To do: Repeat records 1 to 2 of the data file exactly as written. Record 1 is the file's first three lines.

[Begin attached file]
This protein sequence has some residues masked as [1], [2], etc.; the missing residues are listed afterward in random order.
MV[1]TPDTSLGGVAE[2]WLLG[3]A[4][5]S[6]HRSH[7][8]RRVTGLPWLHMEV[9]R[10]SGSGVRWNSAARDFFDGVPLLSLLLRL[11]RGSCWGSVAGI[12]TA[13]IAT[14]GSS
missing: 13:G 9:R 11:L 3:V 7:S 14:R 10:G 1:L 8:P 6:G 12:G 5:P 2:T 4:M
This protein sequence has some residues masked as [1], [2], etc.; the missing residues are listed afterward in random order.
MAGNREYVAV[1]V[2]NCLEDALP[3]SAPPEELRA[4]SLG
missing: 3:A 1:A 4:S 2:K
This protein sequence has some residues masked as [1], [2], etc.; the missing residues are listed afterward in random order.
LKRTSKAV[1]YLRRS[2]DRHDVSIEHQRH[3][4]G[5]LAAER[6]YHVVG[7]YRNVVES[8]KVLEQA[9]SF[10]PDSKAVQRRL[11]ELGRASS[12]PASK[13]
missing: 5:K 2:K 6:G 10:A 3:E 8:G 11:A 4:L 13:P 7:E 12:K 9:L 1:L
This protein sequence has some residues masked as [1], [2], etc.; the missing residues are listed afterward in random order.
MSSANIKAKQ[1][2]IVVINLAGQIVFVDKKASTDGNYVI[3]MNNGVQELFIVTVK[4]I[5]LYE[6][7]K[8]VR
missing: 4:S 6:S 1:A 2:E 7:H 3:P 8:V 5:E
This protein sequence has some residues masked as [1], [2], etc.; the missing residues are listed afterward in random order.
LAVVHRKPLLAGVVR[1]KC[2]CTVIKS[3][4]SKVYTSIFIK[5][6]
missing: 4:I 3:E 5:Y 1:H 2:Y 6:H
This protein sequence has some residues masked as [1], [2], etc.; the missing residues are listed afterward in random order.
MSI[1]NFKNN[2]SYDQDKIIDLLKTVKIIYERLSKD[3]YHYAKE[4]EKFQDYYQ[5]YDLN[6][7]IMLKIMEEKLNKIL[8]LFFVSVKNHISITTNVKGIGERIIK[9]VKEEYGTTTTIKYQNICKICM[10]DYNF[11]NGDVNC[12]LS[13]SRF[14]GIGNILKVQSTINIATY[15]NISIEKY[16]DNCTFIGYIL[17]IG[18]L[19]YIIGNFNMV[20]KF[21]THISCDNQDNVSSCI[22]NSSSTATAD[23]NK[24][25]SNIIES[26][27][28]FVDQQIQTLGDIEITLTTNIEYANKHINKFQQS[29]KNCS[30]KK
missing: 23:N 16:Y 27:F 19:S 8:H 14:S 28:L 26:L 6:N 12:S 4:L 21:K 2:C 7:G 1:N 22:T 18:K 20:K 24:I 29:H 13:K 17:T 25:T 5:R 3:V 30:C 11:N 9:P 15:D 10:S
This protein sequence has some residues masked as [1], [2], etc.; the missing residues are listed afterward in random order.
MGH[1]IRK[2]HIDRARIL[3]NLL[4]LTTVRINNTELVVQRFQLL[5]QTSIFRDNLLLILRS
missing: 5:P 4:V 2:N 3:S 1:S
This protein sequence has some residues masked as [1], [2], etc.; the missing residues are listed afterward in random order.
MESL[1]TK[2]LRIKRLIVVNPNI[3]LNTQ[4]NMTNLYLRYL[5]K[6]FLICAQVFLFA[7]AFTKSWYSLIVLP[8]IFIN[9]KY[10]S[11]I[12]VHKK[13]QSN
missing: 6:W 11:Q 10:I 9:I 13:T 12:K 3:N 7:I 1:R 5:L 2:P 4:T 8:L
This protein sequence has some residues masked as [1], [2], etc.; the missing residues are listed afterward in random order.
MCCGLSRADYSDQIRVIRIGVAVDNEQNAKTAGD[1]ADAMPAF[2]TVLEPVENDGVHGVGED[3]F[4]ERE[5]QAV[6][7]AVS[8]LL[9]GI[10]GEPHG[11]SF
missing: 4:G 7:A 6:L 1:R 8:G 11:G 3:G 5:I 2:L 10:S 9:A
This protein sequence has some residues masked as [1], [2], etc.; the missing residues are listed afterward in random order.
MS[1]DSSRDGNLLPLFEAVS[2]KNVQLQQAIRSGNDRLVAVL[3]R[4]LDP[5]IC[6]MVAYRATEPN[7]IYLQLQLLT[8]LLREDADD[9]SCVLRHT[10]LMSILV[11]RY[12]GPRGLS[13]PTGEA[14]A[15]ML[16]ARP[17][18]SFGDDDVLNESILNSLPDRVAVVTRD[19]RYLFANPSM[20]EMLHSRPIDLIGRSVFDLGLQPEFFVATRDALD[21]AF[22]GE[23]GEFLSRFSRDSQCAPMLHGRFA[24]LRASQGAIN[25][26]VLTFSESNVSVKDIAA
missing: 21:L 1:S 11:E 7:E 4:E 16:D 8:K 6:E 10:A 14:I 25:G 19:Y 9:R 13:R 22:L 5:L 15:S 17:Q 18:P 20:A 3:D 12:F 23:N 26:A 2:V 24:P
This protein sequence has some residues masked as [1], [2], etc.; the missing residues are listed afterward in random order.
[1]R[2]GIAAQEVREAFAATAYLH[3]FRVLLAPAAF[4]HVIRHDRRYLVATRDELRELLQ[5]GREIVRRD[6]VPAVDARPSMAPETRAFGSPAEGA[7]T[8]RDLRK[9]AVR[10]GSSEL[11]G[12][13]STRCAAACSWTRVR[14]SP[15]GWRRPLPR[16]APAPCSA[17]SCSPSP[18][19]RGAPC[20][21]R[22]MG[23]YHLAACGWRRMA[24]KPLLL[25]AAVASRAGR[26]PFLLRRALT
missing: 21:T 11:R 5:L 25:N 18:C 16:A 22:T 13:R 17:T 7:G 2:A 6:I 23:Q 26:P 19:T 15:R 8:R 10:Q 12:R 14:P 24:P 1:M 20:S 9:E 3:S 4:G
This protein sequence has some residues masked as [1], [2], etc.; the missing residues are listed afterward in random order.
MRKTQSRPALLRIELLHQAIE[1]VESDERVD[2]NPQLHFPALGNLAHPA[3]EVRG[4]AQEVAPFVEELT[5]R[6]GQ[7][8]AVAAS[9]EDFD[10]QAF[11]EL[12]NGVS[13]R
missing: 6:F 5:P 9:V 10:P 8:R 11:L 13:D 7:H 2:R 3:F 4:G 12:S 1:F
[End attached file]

This protein sequence has some residues masked as [1], [2], etc.; the missing residues are listed afterward in random order.
MV[1]TPDTSLGGVAE[2]WLLG[3]A[4][5]S[6]HRSH[7][8]RRVTGLPWLHMEV[9]R[10]SGSGVRWNSAARDFFDGVPLLSLLLRL[11]RGSCWGSVAGI[12]TA[13]IAT[14]GSS
missing: 13:G 9:R 11:L 3:V 7:S 14:R 10:G 1:L 8:P 6:G 12:G 5:P 2:T 4:M
This protein sequence has some residues masked as [1], [2], etc.; the missing residues are listed afterward in random order.
MAGNREYVAV[1]V[2]NCLEDALP[3]SAPPEELRA[4]SLG
missing: 3:A 1:A 4:S 2:K